Let’s catch up with the disciples in Matthew 18. Know what they’re doing?
They’re arguing.

“At that time the disciples came to Jesus, saying, ‘Who then is
greatest in the kingdom of heaven?’

“Then Jesus called a little child to Him, set him in the midst of them,
and said, ‘Assuredly, I say to you, unless you are converted and
become as little children, you will by no means enter the kingdom of
heaven.’ (Matthew 18:2-3 NKJV)

Notice Jesus uses the word converted.

When Jesus says to the disciples “you must be CONVERTED,” He’s not simply talking about a makeover. He’s talking about a total transformation—one that begins on the inside and permeates every part of our lives.

Do you find it strange that Jesus would tell the disciples they must be

I wanna say: “Jesus, have You forgotten to whom You’re speaking? These
are Your DISCIPLES. They’ve left everything to follow You. Of course
they’re going to heaven!”

And I can almost hear Jesus responding, “Quit concerning yourselves with
who will be the greatest in the kingdom and start focusing on whether you’ll
even get in.”

Let’s look at His response again from Matt 18:2-3:
“ ‘Assuredly, I say to you, unless you are converted and become as little children, you will by no means enter the kingdom of heaven.’

Jesus says unless you are CONVERTED . . .
Jesus is telling His DISCIPLES that unless they’re converted they won’t
even make it to heaven.

He’s talking about more than simply praying a quick half-hearted prayer or
raising your hand or signing a card.

Converted means to be transformed.
Many Christians have never been transformed.
If Jesus tells the DISCIPLES they need to be converted, we do too!

Let’s eavesdrop on another conversation Jesus had with a couple of His
disciples. In John 14, Jesus is comforting the disciples. He knows His death
is soon. He’s prepping the 12.

He tells them not to be troubled.
He encourages them to experience His deep peace. He lets them know
He’ll return for them, and they’ll be with Him forever.

Thomas doesn’t get it and tells Jesus they don’t know the way to where
He’s going.

Jesus responds:

“ ’I am the way, and the truth, and the life. No one comes to the Father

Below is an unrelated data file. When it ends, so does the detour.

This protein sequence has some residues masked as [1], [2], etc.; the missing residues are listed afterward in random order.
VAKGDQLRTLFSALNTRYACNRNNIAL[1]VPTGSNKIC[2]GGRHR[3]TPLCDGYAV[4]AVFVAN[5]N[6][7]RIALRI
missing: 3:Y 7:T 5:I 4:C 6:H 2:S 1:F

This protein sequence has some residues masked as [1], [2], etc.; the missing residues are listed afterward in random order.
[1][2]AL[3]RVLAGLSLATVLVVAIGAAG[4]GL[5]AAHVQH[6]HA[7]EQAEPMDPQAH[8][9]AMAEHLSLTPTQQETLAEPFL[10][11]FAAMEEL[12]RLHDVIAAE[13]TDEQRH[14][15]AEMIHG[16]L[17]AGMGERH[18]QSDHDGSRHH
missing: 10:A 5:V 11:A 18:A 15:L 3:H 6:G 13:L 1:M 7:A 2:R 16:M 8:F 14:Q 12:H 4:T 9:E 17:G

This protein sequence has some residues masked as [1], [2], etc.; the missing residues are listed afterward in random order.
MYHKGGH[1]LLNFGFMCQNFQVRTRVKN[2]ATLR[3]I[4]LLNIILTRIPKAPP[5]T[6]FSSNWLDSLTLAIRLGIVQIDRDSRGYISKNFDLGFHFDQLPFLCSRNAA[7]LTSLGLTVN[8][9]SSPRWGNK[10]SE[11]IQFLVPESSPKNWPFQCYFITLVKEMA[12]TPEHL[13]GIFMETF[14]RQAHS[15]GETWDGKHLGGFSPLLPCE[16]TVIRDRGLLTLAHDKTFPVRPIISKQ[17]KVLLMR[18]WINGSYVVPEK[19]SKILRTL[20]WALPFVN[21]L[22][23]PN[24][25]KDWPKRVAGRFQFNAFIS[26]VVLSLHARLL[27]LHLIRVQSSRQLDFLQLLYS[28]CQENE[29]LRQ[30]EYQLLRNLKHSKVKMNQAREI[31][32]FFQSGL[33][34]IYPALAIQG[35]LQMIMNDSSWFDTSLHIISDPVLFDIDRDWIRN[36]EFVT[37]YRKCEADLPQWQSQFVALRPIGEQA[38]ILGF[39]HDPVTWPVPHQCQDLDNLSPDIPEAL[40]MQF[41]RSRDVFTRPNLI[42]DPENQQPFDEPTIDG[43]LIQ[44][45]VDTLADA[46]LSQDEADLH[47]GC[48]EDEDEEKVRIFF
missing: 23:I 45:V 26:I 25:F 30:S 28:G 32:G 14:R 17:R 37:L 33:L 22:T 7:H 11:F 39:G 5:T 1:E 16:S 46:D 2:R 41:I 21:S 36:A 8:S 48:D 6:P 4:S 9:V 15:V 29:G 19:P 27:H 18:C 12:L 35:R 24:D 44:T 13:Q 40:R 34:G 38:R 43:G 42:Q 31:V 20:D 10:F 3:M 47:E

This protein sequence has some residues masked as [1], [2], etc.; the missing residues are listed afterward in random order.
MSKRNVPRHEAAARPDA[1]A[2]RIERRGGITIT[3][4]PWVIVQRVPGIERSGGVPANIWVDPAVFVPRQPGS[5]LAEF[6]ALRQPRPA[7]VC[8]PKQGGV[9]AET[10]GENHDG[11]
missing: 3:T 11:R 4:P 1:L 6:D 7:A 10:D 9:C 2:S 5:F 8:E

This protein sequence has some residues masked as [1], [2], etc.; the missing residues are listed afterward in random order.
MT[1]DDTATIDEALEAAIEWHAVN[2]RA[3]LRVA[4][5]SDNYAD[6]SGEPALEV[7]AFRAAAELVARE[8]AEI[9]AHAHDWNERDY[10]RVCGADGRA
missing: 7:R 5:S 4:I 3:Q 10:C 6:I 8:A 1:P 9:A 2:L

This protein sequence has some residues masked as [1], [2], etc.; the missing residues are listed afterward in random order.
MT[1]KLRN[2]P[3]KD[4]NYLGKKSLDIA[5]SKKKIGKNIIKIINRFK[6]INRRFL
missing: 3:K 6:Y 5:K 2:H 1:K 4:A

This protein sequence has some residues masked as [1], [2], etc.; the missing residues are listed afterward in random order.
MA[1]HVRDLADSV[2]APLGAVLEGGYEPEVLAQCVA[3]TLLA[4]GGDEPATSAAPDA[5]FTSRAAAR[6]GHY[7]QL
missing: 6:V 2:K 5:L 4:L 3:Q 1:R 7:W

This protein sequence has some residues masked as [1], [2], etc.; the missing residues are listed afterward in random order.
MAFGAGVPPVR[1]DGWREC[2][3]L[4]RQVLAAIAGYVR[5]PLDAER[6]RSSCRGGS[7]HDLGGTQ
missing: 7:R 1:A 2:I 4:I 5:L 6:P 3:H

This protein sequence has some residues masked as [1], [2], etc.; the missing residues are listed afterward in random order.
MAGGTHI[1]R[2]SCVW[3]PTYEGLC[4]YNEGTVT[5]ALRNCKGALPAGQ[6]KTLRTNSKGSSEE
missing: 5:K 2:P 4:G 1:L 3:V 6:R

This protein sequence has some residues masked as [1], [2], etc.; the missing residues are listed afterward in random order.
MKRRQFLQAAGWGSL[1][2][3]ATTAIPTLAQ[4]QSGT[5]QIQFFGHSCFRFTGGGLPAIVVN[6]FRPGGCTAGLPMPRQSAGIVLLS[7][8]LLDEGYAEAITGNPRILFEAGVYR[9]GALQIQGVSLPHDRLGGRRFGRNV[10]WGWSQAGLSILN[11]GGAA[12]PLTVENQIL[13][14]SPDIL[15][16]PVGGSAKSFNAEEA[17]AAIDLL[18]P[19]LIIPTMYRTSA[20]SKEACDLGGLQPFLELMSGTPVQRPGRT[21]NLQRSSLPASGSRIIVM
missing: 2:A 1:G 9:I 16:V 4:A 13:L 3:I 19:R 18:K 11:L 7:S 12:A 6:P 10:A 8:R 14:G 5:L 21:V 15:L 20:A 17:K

except through me. If you had known me, you would have known my
Father also. From now on you do know him and have seen him.’ ”
(John 14:6-7 ESV)

Is Jesus saying that even a disciple can walk with Him, duplicate His
miracles and yet not really KNOW Him?

Yes, He is.

So Philip pipes up and says:

“’Lord, show us the Father, and it is enough for us’” (John 14:8 ESV).

Listen closely to Christ’s response:

“ ’Have I been with you so long, and you still do not know me,
Philip?’ ” (John 14:9 ESV).

Is Jesus saying that even a disciple can listen to His sermons, sit at His
feet and yet not really KNOW Him?

Yes, He is.

Psychologically man-centered evangelicals tell you that Jesus gives you
happiness, Jesus gives you friends, Jesus makes you a better real estate
agent, and Jesus helps you make more touchdowns.
Jesus really wants to make you feel better about yourself.
He wants to elevate your self-image.
He wants to put an end to your negative thinking.
This is pop-psychology.

This isn’t true Christianity.

I often hear people talk about a Jesus who isn’t the Jesus of the Bible.

The Jesus they refer to is usually popular with non-believers, which is the
first sign that he isn’t the real Jesus. (John 15:18)

He doesn’t talk about sin, judgment or hell like the real Jesus does.
(Matthew 18)

He doesn’t say he is the only way of salvation like the real Jesus does.
(John 14:6)

He doesn’t say what the real Jesus says about obedience and love.
(John 14:21-24)

Unfortunately, many Christians also have an incorrect view of Jesus. They
believe He’s pleased with them no matter how casual their faith is. But
Jesus is clear:

“If you refuse to take up your cross and follow me, you are not worthy of being mine.” (Matthew 10:38 NLT)

“All who love me will do what I say.” (John 14:23 NLT)

Let’s read our Bibles and make sure we know the real Jesus!

He loves us too much for us to be satisfied with a watered-down faith.